The problem with children, obviously, is the stuff that comes with them. Eventually, you move into the “stuff goes in but never goes out” phase of parenting. Sure, the kids outgrow things and things break, but new stuff comes in. Our son has outgrown the toys with itty-bitty parts phase, just in time for our daughter to enter it. Now, instead of stepping on Legos in the middle of the night, we step on Littlest Pet Shop figures. Both are equally painful. Our son hasn’t given up hoarding, though. Once, we couldn’t get our son to bathe enough. Now, he bathes every day, using a clean dry towel from the linen closet each time and depositing said towel on his bedroom floor.

I fear my children’s slovenly habits have influenced me. I no longer leave just my shoes lying around. Now, I leave papers on the counter where I’ll see them and remember to do whatever it is the paper reminded me to do. Right now, there are two checks, a note from my daughter’s dentist, three library books, a magazine renewal form, liner notes from two CDs and a recipe all sitting in a pile by the telephone where I will see them and remember to deposit the checks, call the dentist, go to the library, renew the magazine, put away the liner notes and get the ingredients for the recipe. The pile has been there for two weeks. There is similarly justified clutter throughout the house.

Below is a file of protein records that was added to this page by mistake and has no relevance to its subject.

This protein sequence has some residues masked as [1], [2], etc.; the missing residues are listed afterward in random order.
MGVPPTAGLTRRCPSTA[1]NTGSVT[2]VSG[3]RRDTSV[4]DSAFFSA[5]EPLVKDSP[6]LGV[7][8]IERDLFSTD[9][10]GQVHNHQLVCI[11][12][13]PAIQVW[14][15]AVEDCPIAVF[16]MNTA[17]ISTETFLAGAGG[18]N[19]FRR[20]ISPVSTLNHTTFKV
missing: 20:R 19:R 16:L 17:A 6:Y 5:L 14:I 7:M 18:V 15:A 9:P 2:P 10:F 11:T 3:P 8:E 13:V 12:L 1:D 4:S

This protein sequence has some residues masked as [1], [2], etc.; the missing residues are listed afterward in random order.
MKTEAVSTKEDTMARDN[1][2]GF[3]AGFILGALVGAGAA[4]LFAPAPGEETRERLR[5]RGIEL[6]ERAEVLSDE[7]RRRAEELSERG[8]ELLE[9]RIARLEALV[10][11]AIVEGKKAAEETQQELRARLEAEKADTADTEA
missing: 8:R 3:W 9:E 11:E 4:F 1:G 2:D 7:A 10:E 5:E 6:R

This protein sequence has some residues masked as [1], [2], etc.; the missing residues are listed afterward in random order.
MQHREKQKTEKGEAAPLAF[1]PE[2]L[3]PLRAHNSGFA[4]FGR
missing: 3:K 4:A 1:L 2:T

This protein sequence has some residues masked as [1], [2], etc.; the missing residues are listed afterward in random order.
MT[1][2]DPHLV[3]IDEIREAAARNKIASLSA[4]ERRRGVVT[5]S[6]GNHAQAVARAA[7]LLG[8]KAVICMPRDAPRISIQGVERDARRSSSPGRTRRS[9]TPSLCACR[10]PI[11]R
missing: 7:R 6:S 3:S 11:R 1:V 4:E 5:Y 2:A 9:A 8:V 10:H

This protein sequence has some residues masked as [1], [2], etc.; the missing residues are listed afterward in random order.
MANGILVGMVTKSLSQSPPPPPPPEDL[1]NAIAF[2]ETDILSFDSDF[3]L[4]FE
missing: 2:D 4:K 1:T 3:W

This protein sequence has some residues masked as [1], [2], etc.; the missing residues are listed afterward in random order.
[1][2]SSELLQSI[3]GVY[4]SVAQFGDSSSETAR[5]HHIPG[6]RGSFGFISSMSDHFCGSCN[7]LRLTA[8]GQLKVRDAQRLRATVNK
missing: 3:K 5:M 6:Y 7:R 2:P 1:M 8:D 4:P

I used to say that I was tired, I was busy, I had two kids, I was in grad school. . . all to excuse my pig mess. But, I’m no longer in grad school and I’m not particularly tired. I still have two kids and I’m kind of busy, but I don’t really think those excuses can fly anymore.

See, my neighbor has two kids and she’s pretty busy and her house looks great. All the time. I would really like to hate her, but I can’t. She’s a great neighbor and she doesn’t flaunt the fact that her house looks great. In fact, she doesn’t think it looks so great at all. That is probably why it always looks good.